Photo Gallery: Guitar World Magazine Covers Through the Years — 1997
The music industry is one of ups and downs. Waves of popularity and interest crest and break with all the predictability of a violent sea.
In 1987, U2 was "Rock's Hottest Ticket," according to Time magazine. A decade later, the Irish mega-group released Pop, a funky, dance-y departure that failed to resonate with fans.
Similarly, in 1996, Oasis was sitting on universal adulation from fans, critics and mainstream media. After a performance in front of 250,000 at Knebworth, it appeared Oasis' stock could only go up. In 1997 the band released their third album, Be Here Now. It became the fastest-selling album in U.K. history, with more than 1 million units sold in the first two weeks. But the hurried follow-up to (What's the Story) Morning Glory? was panned by critics and fans alike, and the band has since been unable to reclaim their mid-Nineties success.
And then there was grunge. As a movement, grunge was the defiant but earnest response to the indulgent buffoonery of late-Eighties pop metal. But little more than halfway through the decade, the alternative rock scene turned self-deprecation into self-mockery. It was the beginning of the end as grunge became the very farce it had fought so hard to alienate itself from.
There was, however, Radiohead and OK Computer. Indie rock now had a stepping stone to propel itself into the modern rock arena. Thus, the ubiquitous but ever elusive underground found a new darling, and the tide began its turn.
Sometimes we focus so much on the players, we forget about the instruments that make us salivate on sight. In this issue, not only did Guitar World examine the rarest, weirdest and most expensive guitars on earth, but provided an overview of the most coveted celebrity guitars, including Jimi Hendrix's '69 Woodstock Strat and Jimmy Page's Double-Neck SG.
Aerosmith were back with Nine Lives, but their first album with Columbia Records almost destroyed the band. Though they had to oust their manager and change producers, Aerosmith remained undeterred, even embarking on a massive two-year tour in support of their new album.
Dave Grohl has always been one of the more pragmatic rock stars. He offered in this interview with GW, among other things, common fashion sense. "The last thing I want to do is go onstage in a Dolce & Gabana suit and ruin it by jumping around and sweating it up. I'll stick with a T-shirt, thank you very much."
Omaha, Nebraska, is better known for its insurance than its rock, but in 1997, natives 311 were owning the airwaves and MTV with their funky blend of grunge, psychedelia, dub and metal. Tim Mahoney and Nick Hexum sat down and talked about their band's latest album, Transistor.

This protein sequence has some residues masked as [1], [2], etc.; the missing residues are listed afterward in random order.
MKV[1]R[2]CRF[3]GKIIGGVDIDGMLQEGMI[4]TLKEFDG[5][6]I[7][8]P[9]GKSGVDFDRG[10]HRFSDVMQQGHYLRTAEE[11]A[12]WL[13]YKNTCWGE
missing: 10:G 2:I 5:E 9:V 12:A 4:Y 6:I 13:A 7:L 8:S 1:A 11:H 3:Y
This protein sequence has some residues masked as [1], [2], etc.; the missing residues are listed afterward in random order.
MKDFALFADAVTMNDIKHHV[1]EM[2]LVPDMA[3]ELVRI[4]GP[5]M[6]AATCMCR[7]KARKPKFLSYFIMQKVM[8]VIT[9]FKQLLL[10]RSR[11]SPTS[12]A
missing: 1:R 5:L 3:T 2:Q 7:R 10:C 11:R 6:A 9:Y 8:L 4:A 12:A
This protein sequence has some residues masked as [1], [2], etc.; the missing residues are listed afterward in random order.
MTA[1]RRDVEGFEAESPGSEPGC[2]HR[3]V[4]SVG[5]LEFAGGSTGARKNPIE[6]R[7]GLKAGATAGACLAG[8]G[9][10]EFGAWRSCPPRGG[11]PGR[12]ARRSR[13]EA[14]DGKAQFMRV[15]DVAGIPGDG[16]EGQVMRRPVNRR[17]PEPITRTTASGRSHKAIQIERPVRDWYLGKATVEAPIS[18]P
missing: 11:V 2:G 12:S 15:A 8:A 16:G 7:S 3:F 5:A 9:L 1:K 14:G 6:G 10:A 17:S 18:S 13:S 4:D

The newly reunited Black Sabbath led the charge in what GW dubbed "The Summer of Loud." In tow were heavy metal heavyweights Pantera, Korn and Marilyn Manson.
In hiring Razorblade Suitcase engineer Steve Albini, who worked on Nirvana's In Utero, Bush had to continue to endure constant comparisons to their Seattle counterparts. In an interview with GW, Gavin Rossdale and Nigel Pulsford try to set the record straight.
Thanks to Experience Hendrix, LLC, the legendary guitarist's back catalog could get its proper royal treatment. Previously Hendrix's recordings -- languishing in legal limbo -- were subject to careless mixing and release, tarnishing the icon's seminal body of work. But under the scrupulous eyes of the Hendrix family, Jimi's legacy was restored with a bevy of newly remastered albums, tracks and live performances.
In case you hadn't noticed, Guitar World loves its lists. But believe it or not, this was our first "All-time Greats" list. Most of the usual suspects made the cut. Of course, GW beefed things up with an equipment list and selection of best tracks.
While Pop may not have won over every U2 fan, the group did not fail to impress with their always-spectacular stage show. Here guitarist The Edge gives readers an inside look at the band's over-the-top PopMart tour.
Bridges to Babylon showed the world that age doesn't matter when it comes to rock. The Stones were still rolling, and Keith was still his amiable in not impish self as he recalls his life as rock 'n' roll's perennial bad boy.
Although One Hot Minute failed to resonate with critics or fans, Dave Navarro and the Red Hot Chili Peppers were still touring off and on in 1997. By the same time next year, however, Navarro was out of the band.
Metallica could have played it safe. They could have returned to the tried-and-true formula that made them the biggest metal band in the world after mixed responses to the alternative-tinged Load. Instead they continued their forward momentum and unleashed Re-Load, further exploring their new, stripped-down approach.